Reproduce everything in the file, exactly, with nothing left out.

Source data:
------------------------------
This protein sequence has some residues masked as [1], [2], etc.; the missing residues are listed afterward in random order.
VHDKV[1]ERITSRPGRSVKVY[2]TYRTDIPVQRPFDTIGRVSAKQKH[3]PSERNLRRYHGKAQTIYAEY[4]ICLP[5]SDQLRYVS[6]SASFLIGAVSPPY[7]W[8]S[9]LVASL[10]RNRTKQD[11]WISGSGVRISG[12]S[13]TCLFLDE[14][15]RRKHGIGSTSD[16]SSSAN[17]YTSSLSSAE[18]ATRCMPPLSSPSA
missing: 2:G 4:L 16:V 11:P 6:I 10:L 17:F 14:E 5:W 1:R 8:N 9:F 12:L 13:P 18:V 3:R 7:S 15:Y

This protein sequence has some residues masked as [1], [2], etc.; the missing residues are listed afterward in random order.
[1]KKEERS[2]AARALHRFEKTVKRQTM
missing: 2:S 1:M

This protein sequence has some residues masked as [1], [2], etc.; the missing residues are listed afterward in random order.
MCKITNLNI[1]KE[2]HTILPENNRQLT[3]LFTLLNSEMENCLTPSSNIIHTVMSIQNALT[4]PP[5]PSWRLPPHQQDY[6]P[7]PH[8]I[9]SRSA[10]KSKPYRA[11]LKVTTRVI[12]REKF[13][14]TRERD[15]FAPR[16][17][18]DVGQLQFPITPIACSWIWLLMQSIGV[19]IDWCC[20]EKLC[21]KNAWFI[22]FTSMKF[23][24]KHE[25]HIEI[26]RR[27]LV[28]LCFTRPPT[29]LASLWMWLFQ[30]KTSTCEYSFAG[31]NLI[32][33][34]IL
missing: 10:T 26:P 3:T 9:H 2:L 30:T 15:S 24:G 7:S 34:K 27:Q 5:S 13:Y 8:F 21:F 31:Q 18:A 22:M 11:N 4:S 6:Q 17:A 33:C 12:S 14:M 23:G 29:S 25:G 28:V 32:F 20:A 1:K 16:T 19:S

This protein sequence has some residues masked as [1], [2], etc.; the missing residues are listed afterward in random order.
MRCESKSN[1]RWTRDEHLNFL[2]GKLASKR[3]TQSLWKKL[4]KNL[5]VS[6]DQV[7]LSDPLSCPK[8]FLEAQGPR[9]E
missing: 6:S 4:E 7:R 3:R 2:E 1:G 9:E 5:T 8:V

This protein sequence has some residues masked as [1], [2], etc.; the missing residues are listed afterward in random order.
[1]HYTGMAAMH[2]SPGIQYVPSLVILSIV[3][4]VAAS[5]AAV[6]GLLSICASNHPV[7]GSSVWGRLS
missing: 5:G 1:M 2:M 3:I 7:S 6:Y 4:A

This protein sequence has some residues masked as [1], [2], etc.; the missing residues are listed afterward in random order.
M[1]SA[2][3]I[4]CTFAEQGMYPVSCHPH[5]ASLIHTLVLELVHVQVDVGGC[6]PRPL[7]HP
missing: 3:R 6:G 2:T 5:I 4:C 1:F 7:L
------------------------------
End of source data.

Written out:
This protein sequence has some residues masked as [1], [2], etc.; the missing residues are listed afterward in random order.
VHDKV[1]ERITSRPGRSVKVY[2]TYRTDIPVQRPFDTIGRVSAKQKH[3]PSERNLRRYHGKAQTIYAEY[4]ICLP[5]SDQLRYVS[6]SASFLIGAVSPPY[7]W[8]S[9]LVASL[10]RNRTKQD[11]WISGSGVRISG[12]S[13]TCLFLDE[14][15]RRKHGIGSTSD[16]SSSAN[17]YTSSLSSAE[18]ATRCMPPLSSPSA
missing: 2:G 4:L 16:V 11:P 6:I 10:L 17:F 14:E 5:W 1:R 8:N 9:F 12:L 13:P 18:V 3:R 7:S 15:Y

This protein sequence has some residues masked as [1], [2], etc.; the missing residues are listed afterward in random order.
[1]KKEERS[2]AARALHRFEKTVKRQTM
missing: 2:S 1:M

This protein sequence has some residues masked as [1], [2], etc.; the missing residues are listed afterward in random order.
MCKITNLNI[1]KE[2]HTILPENNRQLT[3]LFTLLNSEMENCLTPSSNIIHTVMSIQNALT[4]PP[5]PSWRLPPHQQDY[6]P[7]PH[8]I[9]SRSA[10]KSKPYRA[11]LKVTTRVI[12]REKF[13][14]TRERD[15]FAPR[16][17][18]DVGQLQFPITPIACSWIWLLMQSIGV[19]IDWCC[20]EKLC[21]KNAWFI[22]FTSMKF[23][24]KHE[25]HIEI[26]RR[27]LV[28]LCFTRPPT[29]LASLWMWLFQ[30]KTSTCEYSFAG[31]NLI[32][33][34]IL
missing: 10:T 26:P 3:T 9:H 2:L 30:T 15:S 24:G 7:S 34:K 27:Q 5:S 13:Y 8:F 21:F 31:Q 18:A 22:M 11:N 4:S 6:Q 17:A 33:C 12:S 14:M 23:G 29:S 25:G 28:V 32:F 20:A 1:K 16:T 19:S

This protein sequence has some residues masked as [1], [2], etc.; the missing residues are listed afterward in random order.
MRCESKSN[1]RWTRDEHLNFL[2]GKLASKR[3]TQSLWKKL[4]KNL[5]VS[6]DQV[7]LSDPLSCPK[8]FLEAQGPR[9]E
missing: 6:S 4:E 7:R 3:R 2:E 1:G 9:E 5:T 8:V

This protein sequence has some residues masked as [1], [2], etc.; the missing residues are listed afterward in random order.
[1]HYTGMAAMH[2]SPGIQYVPSLVILSIV[3][4]VAAS[5]AAV[6]GLLSICASNHPV[7]GSSVWGRLS
missing: 5:G 1:M 2:M 3:I 7:S 6:Y 4:A

This protein sequence has some residues masked as [1], [2], etc.; the missing residues are listed afterward in random order.
M[1]SA[2][3]I[4]CTFAEQGMYPVSCHPH[5]ASLIHTLVLELVHVQVDVGGC[6]PRPL[7]HP
missing: 3:R 6:G 2:T 5:I 4:C 1:F 7:L